Expand-A-Lung Breathing Resistance Exercise
The "EXPAND-A-LUNG" inspiratory / expiratory breathing resistance exerciser is a breakthrough product for respiratory fitness training.-- Research supports that this type of exercise significantly improves the strength of respiratory muscles, and increases the volume of lung oxygen ventilation. The end result is deeper, easier and better breathing for superior performance.
It is a fact that breathing resistance exercise will develop stronger lungs, and this in turn can provide an endurance advantage for any sport. It can also be beneficial to people who suffer from shortness of breath, due to natural aging and respiratory disorders.
Our breathing exercise is modeled after the relaxing and slow breathing exercises used in Yoga and Tai Chi. Our exercise promotes relaxation and proper breathing technique, but with the addition of adjustable resistance to strengthen your lungs. It is a slow and continuous flowing breathing resistance exercise, inhaling and exhaling through the comfortable mouthpiece. This is by far a more complete and effective breathing exercise than the one provided by threshold machines that separate and isolate inhaling from exhaling during the exercise
How does the Expand-a-Lung Work?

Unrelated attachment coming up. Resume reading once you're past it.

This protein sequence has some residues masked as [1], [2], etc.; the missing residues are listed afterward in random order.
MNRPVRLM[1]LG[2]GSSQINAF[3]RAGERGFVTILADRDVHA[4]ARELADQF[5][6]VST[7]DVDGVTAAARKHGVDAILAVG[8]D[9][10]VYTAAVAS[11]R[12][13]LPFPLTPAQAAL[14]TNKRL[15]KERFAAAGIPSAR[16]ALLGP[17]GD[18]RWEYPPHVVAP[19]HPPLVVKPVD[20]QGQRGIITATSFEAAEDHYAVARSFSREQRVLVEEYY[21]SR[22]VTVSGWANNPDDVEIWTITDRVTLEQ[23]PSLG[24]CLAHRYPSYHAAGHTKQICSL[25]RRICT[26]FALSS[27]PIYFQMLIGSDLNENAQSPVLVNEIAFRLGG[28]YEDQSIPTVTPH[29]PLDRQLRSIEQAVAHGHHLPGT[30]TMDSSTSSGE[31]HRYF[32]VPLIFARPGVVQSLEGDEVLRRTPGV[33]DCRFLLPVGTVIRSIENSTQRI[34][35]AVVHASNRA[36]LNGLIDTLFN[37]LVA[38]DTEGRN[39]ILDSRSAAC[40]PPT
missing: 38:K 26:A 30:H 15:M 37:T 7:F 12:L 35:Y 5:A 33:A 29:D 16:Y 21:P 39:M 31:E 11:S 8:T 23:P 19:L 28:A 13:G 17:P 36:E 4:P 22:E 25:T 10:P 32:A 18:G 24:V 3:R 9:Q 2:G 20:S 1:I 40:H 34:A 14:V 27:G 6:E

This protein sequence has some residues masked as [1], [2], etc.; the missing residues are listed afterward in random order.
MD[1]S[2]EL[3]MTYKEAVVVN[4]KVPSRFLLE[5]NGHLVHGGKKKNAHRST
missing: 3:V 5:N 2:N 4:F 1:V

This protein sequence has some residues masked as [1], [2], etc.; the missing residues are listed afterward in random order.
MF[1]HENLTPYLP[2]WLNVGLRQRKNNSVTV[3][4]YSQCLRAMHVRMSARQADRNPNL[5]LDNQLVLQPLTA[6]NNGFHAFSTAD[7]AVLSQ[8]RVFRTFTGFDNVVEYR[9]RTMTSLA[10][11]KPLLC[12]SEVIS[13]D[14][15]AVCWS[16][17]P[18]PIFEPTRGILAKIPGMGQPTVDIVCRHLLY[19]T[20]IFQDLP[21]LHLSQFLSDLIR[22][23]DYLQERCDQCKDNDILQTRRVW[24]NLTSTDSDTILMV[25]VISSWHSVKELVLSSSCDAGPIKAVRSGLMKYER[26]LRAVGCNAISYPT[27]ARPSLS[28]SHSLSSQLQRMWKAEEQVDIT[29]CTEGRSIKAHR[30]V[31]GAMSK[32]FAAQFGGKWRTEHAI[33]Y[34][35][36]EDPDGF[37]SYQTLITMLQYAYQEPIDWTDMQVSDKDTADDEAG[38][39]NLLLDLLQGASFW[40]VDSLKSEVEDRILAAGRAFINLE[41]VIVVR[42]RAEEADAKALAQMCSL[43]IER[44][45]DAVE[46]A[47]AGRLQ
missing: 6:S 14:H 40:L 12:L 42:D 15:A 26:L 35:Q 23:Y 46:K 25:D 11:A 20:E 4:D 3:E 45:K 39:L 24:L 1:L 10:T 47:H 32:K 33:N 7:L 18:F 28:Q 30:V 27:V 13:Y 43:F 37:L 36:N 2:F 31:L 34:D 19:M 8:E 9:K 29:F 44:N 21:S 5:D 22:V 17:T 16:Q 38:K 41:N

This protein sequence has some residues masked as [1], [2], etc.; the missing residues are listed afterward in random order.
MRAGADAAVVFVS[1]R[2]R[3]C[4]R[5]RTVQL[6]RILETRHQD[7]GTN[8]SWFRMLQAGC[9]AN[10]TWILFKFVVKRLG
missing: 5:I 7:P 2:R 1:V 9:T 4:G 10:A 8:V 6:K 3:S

Breathing Resistance Exercise
The flow of air in and out of the alveoli is called ventilation and has two stages: inspiration (or inhalation) and expiration (or exhalation). To accomplish this, the whole thorax moves and changes size, due to the action of two sets of muscles: the intercostal muscles and the diaphragm. These are the muscles that are strengthened by using the Expand-A-Lung Breathing Resistance Exerciser.
Inspiration (Inhaling) with resistance:
- The diaphragm contracts and flattens downwards
- The external intercostal muscles contract, pulling the ribs up and out
- The volume of the thorax increases
- More air is delivered deeper into the lungs
- The lung and alveoli volume increases
- More oxygen is absorbed
Expiration (Exhaling) with resistance:
- The abdominal muscles contract, pushing the diaphragm upwards
- The internal intercostal muscles contract, pulling the ribs downward
- This gives a larger and faster expiration
- More CO2 is expulsed
In essence, you inhale more oxygen, and you exhale more carbon dioxide. The result is a substantial improvement in shortness of breath and endurance through better breathing.
All is done naturally, with the help of the Expand-A-Lung Breathing Resistance Exerciser.